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Nurses ask for greater awareness of Sickle Cell Disease

18 Jun 2016

Nurses tell us training and awareness is key if Sickle Cell Disease treatment is to be improved.

Nurses are calling for more training to help them and other health care staff to support people with Sickle Cell Disease (SCD). 

SCD is the most common serious genetic disorder in Britain, affecting around 15,000 adults and children. In Cardiff, there are 33 adults and 35 children being treated for sickle cell disease. There are a total of 69 sickle patients in the rest of Wales. 

Sickle Cell Disease can cause episodes of severe pain known as ‘crises’ which can require hospital treatment and can even cause death without the right care. But fewer than half (45%) of people with SCD say that staff in emergency care settings know enough about the condition.  Many with the condition often avoid going to hospital for treatment because of stigma and a lack of awareness of the condition.

Nursing staff will be debating the care of people with SCD at the RCN’s annual Congress in Glasgow on Sunday. 

Annette Blakemore is a Sickle Cell and Thalassaemia Nurse, working in Cardiff. She is a member of a Haematology Nurse Forum in Wales which includes nurses from Hywel Dda University Health Board. The forum allows nurses to liaise with each other to share information and best practice. Annette has agreed provide support and advice to her nursing colleagues in other parts of Wales, including sharing the national guidance for SCD. 

She said: “When you are born with sickle disease, it is life threatening. When a patient presents in a ‘crisis’ mode, they have to be treated within 30 minutes. 

"We need to have computer alerts that pop up when a patient’s NHS number is inputted into the computer alerting staff that that person has SCD."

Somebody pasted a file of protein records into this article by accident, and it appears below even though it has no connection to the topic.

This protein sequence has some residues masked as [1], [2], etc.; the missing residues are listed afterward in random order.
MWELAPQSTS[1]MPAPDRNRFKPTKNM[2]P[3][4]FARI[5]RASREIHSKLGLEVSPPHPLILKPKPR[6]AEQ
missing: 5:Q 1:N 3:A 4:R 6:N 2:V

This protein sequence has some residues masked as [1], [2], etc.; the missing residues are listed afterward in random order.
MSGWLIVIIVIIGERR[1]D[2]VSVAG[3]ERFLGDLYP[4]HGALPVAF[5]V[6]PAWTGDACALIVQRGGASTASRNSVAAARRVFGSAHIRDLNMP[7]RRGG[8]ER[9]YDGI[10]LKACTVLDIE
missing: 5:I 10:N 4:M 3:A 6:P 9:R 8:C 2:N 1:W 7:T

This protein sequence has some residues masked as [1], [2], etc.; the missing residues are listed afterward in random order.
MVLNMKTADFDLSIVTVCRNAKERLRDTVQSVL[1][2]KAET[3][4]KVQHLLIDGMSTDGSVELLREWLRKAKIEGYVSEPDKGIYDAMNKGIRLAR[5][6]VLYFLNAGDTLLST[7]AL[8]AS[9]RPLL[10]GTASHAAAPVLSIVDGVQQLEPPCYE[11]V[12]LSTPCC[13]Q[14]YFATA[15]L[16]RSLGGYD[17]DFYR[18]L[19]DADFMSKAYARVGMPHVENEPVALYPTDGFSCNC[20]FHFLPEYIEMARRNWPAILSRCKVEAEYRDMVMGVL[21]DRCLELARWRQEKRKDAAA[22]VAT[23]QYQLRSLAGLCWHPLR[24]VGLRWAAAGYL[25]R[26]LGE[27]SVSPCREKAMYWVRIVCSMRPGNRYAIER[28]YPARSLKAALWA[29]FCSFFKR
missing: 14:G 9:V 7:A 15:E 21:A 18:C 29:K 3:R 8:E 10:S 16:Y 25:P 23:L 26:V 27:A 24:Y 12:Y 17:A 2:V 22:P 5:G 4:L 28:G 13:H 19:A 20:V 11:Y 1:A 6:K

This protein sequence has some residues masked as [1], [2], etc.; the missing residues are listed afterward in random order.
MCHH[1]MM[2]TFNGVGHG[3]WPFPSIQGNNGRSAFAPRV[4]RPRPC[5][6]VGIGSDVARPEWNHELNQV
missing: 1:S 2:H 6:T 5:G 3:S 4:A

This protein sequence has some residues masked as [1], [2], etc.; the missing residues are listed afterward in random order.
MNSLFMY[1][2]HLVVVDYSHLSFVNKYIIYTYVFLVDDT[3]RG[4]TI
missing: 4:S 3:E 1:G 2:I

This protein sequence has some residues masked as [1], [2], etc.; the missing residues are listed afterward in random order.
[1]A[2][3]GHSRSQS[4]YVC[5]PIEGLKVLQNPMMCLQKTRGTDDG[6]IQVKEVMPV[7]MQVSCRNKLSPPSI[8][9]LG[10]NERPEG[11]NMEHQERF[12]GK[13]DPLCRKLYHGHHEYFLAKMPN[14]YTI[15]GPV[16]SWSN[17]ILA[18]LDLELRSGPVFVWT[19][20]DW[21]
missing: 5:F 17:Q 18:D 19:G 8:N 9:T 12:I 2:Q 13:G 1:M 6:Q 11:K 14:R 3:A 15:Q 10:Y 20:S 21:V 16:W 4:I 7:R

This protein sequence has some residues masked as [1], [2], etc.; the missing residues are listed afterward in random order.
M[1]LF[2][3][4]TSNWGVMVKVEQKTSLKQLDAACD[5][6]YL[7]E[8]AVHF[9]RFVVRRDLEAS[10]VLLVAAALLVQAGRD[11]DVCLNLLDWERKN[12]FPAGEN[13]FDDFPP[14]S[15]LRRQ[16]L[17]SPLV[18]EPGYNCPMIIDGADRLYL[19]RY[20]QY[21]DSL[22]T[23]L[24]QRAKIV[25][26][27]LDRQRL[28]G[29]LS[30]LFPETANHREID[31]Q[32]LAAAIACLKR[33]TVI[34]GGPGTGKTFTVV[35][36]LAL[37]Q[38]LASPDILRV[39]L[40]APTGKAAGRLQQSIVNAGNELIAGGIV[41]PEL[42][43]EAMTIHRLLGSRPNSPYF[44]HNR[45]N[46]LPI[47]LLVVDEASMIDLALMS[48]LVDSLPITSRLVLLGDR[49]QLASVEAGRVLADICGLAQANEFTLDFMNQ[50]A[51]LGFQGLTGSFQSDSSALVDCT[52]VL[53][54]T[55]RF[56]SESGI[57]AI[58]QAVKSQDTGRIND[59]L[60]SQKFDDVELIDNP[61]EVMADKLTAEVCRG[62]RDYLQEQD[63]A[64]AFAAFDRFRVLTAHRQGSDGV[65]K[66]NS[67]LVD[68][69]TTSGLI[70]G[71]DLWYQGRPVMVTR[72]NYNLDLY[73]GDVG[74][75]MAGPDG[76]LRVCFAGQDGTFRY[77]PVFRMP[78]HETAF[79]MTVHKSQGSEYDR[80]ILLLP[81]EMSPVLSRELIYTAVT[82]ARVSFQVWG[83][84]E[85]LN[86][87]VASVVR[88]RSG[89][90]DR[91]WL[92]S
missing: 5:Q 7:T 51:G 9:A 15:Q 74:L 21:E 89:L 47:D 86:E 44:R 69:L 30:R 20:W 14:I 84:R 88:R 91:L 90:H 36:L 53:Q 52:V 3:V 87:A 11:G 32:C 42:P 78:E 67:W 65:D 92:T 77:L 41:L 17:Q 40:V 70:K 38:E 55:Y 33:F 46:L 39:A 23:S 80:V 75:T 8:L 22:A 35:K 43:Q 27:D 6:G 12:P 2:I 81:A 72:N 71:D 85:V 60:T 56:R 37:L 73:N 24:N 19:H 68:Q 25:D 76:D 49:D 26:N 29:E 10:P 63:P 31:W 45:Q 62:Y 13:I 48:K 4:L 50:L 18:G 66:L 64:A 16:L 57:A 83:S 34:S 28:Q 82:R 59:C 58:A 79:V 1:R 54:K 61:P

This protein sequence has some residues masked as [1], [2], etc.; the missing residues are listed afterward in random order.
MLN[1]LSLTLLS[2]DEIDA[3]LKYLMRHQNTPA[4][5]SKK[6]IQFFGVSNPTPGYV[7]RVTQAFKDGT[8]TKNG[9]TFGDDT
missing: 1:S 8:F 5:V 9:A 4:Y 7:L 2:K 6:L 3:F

"My goal is to ensure that nursing staff and medical staff are aware of the disease and what it entails. Training and education is essential. Doctors and nurses need to know what these patients have to go through on a daily basis. You have young people who have had hip replacements at 16 or a 30 year old who has had a kidney transplant. This disease damages organs."

"Many sickle cell patients are attractive, healthy looking people so people don’t really realise how ill the patients are. Patients have told me that clinical staff don’t understand why they need certain medication. The pain can be horrible and patients may need drugs like morphine."

"Young people are suffering now because of the stress of exams and even the change in weather can cause the disease to flare up."

"With regular patients, we can offer excellent continuity of care. They get to know the nurses and the staff who care for them. Local patients will call the Haematology unit in advance to check if a bed is available."

Tina Donnelly, Director of the Royal College of Nursing in Wales, said: “Nurses who specialise in this area of care clearly believe that education and training is lacking for health care staff. Doctors and nurses owe it to their patients to be well-informed about the disease so that patients can the highest standards of care possible.”

Page last updated - 27/07/2018